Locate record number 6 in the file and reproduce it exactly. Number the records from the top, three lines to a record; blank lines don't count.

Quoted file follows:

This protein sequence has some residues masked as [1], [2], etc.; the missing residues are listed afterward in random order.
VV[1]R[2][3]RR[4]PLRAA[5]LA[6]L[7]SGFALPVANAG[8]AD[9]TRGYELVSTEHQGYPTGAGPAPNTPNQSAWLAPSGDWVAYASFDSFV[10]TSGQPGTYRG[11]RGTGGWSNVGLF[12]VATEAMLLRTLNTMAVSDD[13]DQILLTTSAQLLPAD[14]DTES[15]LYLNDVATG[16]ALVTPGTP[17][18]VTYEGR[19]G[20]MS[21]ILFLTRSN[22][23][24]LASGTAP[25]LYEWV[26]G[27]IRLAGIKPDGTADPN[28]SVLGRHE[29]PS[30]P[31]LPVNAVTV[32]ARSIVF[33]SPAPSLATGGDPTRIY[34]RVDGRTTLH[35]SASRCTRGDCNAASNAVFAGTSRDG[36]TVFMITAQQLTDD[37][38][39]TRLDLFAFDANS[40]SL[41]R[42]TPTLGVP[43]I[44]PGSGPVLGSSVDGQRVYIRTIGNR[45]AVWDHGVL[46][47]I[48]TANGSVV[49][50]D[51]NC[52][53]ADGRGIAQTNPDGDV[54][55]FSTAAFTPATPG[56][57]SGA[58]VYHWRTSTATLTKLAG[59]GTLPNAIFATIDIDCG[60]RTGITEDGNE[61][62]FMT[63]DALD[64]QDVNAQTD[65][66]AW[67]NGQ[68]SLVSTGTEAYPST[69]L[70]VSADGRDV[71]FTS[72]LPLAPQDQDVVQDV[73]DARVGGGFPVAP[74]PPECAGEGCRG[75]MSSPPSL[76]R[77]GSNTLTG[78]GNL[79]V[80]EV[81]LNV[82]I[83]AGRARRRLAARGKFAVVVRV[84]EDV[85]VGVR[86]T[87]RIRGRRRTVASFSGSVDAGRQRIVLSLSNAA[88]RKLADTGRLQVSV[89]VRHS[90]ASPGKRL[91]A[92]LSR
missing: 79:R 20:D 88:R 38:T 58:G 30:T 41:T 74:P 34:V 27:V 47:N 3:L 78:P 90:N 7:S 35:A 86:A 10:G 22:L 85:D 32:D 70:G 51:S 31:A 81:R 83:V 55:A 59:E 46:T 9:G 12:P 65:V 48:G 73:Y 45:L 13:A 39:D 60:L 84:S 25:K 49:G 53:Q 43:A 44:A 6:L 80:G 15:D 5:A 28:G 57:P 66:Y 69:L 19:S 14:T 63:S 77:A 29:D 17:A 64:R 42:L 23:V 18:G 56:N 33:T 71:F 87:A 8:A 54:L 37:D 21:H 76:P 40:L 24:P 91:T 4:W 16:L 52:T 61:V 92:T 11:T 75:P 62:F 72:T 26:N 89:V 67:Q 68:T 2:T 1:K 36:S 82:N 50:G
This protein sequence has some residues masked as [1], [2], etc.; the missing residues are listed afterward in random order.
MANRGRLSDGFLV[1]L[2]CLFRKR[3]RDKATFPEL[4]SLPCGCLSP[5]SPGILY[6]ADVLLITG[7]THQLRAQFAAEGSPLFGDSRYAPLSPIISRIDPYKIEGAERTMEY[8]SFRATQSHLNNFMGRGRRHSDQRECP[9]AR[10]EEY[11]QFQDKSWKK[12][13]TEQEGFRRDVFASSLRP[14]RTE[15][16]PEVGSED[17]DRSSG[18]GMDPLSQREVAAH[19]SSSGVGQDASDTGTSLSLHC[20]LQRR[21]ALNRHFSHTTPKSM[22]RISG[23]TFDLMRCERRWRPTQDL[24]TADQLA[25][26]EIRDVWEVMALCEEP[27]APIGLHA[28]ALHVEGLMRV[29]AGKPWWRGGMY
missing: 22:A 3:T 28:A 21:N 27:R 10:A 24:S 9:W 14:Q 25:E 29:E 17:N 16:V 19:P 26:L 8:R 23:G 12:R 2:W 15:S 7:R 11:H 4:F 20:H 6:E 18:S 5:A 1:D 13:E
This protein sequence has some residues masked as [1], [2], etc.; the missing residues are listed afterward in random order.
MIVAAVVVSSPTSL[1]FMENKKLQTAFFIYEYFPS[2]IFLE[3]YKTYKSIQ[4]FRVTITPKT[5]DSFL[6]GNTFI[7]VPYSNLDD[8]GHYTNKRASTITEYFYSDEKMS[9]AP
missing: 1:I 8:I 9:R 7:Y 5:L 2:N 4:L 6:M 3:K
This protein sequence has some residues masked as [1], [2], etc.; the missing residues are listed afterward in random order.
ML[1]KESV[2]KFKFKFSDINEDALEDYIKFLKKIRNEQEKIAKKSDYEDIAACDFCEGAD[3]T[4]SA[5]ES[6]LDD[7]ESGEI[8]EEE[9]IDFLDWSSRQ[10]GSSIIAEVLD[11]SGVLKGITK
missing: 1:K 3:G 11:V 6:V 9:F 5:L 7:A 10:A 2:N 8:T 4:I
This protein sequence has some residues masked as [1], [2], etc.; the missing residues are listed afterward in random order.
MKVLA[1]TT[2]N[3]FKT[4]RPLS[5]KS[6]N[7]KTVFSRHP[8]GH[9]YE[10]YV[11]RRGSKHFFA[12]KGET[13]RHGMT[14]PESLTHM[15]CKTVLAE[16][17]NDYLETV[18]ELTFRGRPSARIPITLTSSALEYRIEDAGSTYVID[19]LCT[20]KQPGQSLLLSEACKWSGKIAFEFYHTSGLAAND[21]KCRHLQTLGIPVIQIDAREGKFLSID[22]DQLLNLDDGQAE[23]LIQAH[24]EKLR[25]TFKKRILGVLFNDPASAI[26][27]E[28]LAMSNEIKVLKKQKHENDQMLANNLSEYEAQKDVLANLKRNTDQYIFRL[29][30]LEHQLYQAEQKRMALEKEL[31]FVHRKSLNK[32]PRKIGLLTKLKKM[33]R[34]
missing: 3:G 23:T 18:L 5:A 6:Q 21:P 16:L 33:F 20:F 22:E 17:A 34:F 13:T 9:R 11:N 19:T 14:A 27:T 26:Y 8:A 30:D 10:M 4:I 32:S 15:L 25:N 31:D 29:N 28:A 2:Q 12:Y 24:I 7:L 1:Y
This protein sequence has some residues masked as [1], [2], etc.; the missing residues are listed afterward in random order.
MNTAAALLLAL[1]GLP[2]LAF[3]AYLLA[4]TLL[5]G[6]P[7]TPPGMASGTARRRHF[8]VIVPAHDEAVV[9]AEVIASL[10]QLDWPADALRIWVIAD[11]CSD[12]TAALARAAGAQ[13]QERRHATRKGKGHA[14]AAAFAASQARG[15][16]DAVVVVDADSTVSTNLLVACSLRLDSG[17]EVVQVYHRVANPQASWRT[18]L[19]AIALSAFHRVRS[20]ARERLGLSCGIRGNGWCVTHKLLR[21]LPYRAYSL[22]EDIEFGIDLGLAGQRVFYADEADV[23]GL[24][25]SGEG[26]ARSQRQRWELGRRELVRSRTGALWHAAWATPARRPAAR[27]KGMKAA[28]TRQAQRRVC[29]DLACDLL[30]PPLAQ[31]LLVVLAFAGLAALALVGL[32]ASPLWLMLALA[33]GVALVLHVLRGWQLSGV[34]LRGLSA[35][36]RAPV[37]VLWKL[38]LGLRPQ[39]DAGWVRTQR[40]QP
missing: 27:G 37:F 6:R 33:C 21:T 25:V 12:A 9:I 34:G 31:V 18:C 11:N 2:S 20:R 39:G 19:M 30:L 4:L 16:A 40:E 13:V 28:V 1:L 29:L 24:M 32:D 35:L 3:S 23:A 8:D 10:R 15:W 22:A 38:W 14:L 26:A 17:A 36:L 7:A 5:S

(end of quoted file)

This protein sequence has some residues masked as [1], [2], etc.; the missing residues are listed afterward in random order.
MNTAAALLLAL[1]GLP[2]LAF[3]AYLLA[4]TLL[5]G[6]P[7]TPPGMASGTARRRHF[8]VIVPAHDEAVV[9]AEVIASL[10]QLDWPADALRIWVIAD[11]CSD[12]TAALARAAGAQ[13]QERRHATRKGKGHA[14]AAAFAASQARG[15][16]DAVVVVDADSTVSTNLLVACSLRLDSG[17]EVVQVYHRVANPQASWRT[18]L[19]AIALSAFHRVRS[20]ARERLGLSCGIRGNGWCVTHKLLR[21]LPYRAYSL[22]EDIEFGIDLGLAGQRVFYADEADV[23]GL[24][25]SGEG[26]ARSQRQRWELGRRELVRSRTGALWHAAWATPARRPAAR[27]KGMKAA[28]TRQAQRRVC[29]DLACDLL[30]PPLAQ[31]LLVVLAFAGLAALALVGL[32]ASPLWLMLALA[33]GVALVLHVLRGWQLSGV[34]LRGLSA[35][36]RAPV[37]VLWKL[38]LGLRPQ[39]DAGWVRTQR[40]QP
missing: 27:G 37:F 6:R 33:C 21:T 25:V 12:A 9:I 34:G 31:V 18:C 11:N 2:S 20:R 39:G 19:M 30:L 4:L 16:A 40:E 13:V 28:V 1:L 29:L 24:M 32:D 35:L 3:S 23:A 8:D 10:R 15:W 22:A 38:W 14:L 26:A 17:A 36:L 7:A 5:S